'So if you think it's scary,
If it's more than you can take,
Then blow out the candles, and have a piece of cake!'
This had to be the worst birthday she'd had since she was seven.
Before she'd had parties, she knew, where she got to wear the best dresses; pink and frilly, something she would sneer at now, but at the time, she'd felt like a princess. Her Father would hold her up above the candles on her cake and whisper in her ear that what ever she wanted, he'd always get her, no matter where he was, and all the candles were merely decoration. She'd blow them out, and when her Mother asked what her wish was, she'd say openly and honestly that she had none. She was never believed.
But her Seventh she spent in the hospital, staring at white washed walls, surrounded by the unmistakable smell of disinfectant and death. They'd sent a Doctor out to see her, whilst her Mother clung to her Father's bedside. The promises of his recover still rung in her ears hours later, after her beloved father's death.
She'd not really celebrated the day much since then. When you get an equal number of birthday and sympathy cards, it puts a damper on the whole thing. Sure her Mother had made the day known to anyone they encountered, but that was more for the donations of money it brought, than any real wish to make her daughter happy. When she'd got older, and the money turned into gifts of books, or wine, Lois had simply stopped mentioning it. What was she going to do with books anyway? Karen had slowly forgotten her birthday.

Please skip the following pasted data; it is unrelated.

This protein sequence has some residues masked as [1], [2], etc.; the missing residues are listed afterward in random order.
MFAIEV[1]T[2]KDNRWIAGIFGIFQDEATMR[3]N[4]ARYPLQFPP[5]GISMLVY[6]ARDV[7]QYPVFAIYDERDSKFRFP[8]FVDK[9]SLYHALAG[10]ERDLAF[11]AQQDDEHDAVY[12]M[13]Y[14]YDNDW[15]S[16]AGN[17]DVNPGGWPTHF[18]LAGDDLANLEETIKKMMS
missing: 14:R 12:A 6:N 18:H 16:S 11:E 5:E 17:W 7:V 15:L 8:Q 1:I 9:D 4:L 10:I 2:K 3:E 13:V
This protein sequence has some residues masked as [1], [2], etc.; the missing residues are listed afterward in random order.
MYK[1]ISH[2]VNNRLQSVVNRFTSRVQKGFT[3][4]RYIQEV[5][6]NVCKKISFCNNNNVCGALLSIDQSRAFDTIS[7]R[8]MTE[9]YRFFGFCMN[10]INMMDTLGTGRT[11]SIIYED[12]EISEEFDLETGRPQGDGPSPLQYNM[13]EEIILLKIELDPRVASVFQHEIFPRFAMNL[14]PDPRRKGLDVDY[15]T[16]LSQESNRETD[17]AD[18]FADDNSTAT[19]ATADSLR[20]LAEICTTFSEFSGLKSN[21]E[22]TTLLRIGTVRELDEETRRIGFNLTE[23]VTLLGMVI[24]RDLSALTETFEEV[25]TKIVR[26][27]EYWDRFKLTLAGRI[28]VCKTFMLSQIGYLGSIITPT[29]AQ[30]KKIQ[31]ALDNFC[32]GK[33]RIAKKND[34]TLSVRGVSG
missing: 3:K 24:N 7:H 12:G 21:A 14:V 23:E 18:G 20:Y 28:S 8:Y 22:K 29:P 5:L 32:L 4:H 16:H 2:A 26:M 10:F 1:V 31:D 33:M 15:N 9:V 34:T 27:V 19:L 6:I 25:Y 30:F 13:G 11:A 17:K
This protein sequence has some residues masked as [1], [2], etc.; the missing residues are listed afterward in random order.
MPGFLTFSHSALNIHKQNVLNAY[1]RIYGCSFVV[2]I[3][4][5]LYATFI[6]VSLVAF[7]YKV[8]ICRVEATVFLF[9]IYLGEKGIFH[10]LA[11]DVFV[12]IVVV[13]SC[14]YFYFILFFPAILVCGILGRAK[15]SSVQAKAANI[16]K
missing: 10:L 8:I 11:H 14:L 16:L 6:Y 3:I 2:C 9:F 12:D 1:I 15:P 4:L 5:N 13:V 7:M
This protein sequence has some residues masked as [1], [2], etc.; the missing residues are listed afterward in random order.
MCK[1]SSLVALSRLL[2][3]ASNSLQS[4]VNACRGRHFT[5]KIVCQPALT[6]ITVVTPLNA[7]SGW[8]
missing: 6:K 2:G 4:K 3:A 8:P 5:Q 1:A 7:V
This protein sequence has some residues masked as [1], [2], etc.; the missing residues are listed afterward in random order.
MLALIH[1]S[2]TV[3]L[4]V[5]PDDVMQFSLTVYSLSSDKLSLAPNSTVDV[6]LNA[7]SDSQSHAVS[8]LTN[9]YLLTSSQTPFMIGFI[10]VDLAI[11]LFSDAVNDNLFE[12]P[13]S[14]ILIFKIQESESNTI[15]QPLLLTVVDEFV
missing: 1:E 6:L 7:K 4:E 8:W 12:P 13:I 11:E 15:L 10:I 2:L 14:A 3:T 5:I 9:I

As the years slipped past and one day merged with another, she started counting the passing time by the number of prescriptions she had renewed. Stan had never really cared when her birthday was, as much as he wanted something special for his own, he hadn't ever made a big thing out of hers. She hadn't cared; she couldn't remember it herself anyway.
There had been one year when the day hadn't been filled with tears, or blanked from her memory. When she'd kept her consumption down to only a few glasses of wine, and the necessary pills to get her through the day. Stan had taken the week to go away on business, she hadn't questioned at the time, but now she couldn't help but wonder if that had been the start of it all. The Manse had been pretty quite, and she'd spent the morning in bed, swirling an olive through her martini; Rosie always dyed the drink red on her Birthday, and she watched as the liquid dripped from the olive, coming to land in the still full glass, drop, after drop, after drop. Her life blood. She used to hate how much she relied on the drugs and alcohol, but even that feeling had eventually faded away.